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In London Offers Are Collapsing At A Frightening Rate

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I work in London in the property sector and deal with hundreds of estate agents every week and the over-riding sense is one of fear as offers are collapsing at a frightening rate. One group of agents said that in January, 'Sold subject to contract' offers had a fall out rate of around 5%. At the end of October, the rate was 48%.

Is this true?!

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Is this true?!

Well, one offer in this family (daughters buying, SW London) has just collapsed. Offer made late summer, accepted straight away, but we subsequently found out that there's an absentee freeholder, which is causing all sorts of complications and extra expense, since we now have to buy the f/h in order to carry out plan A of converting the loft.

Just told vendor we'd have to revise offer down a bit, to account for all the extra expense, hassle and disruption, which of course we weren't aware of when the initial offer went in.

Vendor is not at all happy, and has put the property back on the market.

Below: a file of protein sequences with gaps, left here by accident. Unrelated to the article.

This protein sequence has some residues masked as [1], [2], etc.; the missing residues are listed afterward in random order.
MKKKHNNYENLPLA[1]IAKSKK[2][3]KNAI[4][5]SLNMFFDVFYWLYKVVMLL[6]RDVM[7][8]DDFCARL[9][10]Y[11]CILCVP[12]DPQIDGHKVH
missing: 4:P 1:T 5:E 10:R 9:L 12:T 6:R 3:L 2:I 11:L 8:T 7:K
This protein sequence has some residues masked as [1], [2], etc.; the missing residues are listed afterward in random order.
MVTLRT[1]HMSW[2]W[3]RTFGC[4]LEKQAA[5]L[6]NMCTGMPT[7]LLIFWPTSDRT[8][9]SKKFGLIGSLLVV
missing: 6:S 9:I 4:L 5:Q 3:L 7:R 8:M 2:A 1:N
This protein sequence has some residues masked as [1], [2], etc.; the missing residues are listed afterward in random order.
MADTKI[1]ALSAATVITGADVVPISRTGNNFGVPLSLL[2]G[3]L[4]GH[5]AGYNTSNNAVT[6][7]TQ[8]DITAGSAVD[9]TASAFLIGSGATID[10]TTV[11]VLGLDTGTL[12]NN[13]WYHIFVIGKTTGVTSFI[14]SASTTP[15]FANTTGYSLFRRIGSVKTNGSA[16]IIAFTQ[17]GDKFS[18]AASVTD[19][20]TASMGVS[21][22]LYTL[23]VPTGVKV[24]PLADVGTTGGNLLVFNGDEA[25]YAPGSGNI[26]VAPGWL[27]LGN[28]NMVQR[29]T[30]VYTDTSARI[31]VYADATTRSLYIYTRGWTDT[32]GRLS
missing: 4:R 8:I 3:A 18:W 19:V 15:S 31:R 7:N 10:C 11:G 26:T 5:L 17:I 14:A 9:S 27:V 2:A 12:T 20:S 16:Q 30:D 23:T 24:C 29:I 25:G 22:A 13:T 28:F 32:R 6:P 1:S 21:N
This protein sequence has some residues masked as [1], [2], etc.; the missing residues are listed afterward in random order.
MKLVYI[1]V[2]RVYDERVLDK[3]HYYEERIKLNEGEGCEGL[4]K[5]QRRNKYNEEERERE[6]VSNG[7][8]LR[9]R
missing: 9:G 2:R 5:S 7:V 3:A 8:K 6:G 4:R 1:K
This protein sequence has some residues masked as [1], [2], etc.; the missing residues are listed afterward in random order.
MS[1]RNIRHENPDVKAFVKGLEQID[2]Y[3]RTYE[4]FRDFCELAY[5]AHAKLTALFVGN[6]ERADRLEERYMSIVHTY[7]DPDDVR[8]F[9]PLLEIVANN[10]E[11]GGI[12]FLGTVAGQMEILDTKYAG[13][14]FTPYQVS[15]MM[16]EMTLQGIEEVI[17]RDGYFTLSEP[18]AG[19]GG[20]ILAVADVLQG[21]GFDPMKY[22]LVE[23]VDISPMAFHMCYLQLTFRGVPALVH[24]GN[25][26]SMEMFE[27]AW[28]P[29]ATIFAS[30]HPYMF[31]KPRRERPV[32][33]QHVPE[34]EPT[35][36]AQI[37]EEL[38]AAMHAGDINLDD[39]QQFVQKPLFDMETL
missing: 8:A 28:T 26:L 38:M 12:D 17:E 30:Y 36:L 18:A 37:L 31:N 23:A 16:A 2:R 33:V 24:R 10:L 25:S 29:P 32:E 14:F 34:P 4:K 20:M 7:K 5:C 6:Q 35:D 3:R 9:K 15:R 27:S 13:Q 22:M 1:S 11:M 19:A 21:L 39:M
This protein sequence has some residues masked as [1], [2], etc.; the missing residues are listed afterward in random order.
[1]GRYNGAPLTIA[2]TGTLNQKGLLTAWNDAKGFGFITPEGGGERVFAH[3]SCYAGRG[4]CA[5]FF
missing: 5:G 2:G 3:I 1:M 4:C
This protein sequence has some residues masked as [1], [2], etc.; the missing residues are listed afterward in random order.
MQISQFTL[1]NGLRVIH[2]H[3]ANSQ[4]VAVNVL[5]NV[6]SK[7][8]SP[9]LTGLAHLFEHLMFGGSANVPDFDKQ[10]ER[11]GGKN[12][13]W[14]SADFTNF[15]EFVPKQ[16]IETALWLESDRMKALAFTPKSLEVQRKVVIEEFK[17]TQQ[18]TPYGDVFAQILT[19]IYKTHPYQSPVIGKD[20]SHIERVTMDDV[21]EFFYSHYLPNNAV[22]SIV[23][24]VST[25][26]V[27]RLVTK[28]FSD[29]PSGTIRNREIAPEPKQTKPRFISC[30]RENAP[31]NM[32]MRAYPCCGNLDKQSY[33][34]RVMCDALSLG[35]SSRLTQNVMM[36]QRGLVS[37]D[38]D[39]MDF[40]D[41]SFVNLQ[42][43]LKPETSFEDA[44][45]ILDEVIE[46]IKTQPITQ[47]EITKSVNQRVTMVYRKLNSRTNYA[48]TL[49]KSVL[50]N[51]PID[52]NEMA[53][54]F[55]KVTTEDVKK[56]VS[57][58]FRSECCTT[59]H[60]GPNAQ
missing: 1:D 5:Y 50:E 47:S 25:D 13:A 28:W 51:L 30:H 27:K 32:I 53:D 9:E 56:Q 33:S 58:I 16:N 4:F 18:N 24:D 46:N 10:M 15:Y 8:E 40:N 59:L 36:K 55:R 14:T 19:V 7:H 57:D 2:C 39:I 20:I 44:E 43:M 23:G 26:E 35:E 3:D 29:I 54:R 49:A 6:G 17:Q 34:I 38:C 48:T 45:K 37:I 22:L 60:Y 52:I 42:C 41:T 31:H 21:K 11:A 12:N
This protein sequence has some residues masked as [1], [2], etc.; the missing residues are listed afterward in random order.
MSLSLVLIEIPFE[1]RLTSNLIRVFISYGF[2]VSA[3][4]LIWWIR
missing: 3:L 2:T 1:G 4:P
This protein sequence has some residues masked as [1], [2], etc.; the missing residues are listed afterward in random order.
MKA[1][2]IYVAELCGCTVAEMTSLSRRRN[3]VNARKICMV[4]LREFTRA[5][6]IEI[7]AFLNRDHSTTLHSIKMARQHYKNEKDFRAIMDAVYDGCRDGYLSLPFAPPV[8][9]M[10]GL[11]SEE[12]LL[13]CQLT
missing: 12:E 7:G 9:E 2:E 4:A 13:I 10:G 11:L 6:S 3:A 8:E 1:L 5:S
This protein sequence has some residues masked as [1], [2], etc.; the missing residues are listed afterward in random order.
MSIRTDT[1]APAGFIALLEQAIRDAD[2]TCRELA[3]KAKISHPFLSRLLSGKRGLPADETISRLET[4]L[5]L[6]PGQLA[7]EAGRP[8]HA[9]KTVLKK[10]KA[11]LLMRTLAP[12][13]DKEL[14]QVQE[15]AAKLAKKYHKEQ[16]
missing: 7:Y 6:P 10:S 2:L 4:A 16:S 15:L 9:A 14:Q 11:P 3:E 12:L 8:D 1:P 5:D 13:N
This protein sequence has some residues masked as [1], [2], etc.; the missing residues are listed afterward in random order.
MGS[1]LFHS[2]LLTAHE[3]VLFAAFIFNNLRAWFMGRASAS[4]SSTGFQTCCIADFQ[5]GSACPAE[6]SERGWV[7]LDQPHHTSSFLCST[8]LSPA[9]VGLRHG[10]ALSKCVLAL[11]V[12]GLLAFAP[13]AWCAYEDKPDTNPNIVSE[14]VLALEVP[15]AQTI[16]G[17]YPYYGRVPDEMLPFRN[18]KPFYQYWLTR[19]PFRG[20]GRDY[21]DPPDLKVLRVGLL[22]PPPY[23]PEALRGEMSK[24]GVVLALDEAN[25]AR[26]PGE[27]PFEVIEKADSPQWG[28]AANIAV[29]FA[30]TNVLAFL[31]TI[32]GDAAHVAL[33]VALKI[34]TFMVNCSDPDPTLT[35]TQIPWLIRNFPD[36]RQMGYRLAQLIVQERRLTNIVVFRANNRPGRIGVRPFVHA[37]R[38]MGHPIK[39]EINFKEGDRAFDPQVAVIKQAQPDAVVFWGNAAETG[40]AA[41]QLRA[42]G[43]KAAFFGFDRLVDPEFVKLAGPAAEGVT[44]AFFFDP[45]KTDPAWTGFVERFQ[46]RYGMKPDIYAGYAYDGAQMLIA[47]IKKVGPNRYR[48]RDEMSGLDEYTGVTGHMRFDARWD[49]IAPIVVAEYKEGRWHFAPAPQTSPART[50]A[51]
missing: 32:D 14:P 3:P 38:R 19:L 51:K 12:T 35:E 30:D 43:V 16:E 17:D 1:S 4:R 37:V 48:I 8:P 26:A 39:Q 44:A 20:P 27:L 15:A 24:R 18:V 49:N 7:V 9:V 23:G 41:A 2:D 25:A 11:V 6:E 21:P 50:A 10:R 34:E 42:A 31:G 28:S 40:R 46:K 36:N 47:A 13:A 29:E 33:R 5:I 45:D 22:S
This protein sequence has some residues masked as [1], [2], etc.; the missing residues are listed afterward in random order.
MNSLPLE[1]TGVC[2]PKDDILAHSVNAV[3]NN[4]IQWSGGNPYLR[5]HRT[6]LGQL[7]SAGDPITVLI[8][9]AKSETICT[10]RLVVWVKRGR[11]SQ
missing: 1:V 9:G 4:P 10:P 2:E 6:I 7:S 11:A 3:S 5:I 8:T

Incidentally, during investigations into buying the f/h, solicitor told us that there are charges on the property - don't know how much the debts are but no wonder the f/holder has b*ggered off.

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Just told vendor we'd have to revise offer down a bit, to account for all the extra expense, hassle and disruption, which of course we weren't aware of when the initial offer went in.

Vendor is not at all happy, and has put the property back on the market.

More anecdotal of misplaced optimism in the market. What percentage less were you offering out of interest?

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well, for months we've had around 47,000 APPROVALS, anecdotal cash buyers flooding the market, yet COMPLETIONS remain LESS than the approvals rate.

this means someone is lying....no cash buyers, or maybe half cash buyers and half of mortgage offerees withdrawing? who knows, but we are very much the land of broken chains.

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well, for months we've had around 47,000 APPROVALS, anecdotal cash buyers flooding the market, yet COMPLETIONS remain LESS than the approvals rate.

this means someone is lying....no cash buyers, or maybe half cash buyers and half of mortgage offerees withdrawing? who knows, but we are very much the land of broken chains.

Smoke and mirrors ;).

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More anecdotal of misplaced optimism in the market. What percentage less were you offering out of interest?

About 3.5. Initial offer was 250, AP was 270.

We revised down to 240.

Which frankly IMO is still pretty reasonable. Vendor bought for £208K in 05 and as far as I can see he hasn't exactly spent a fortune on it. Needs a complete tart-up.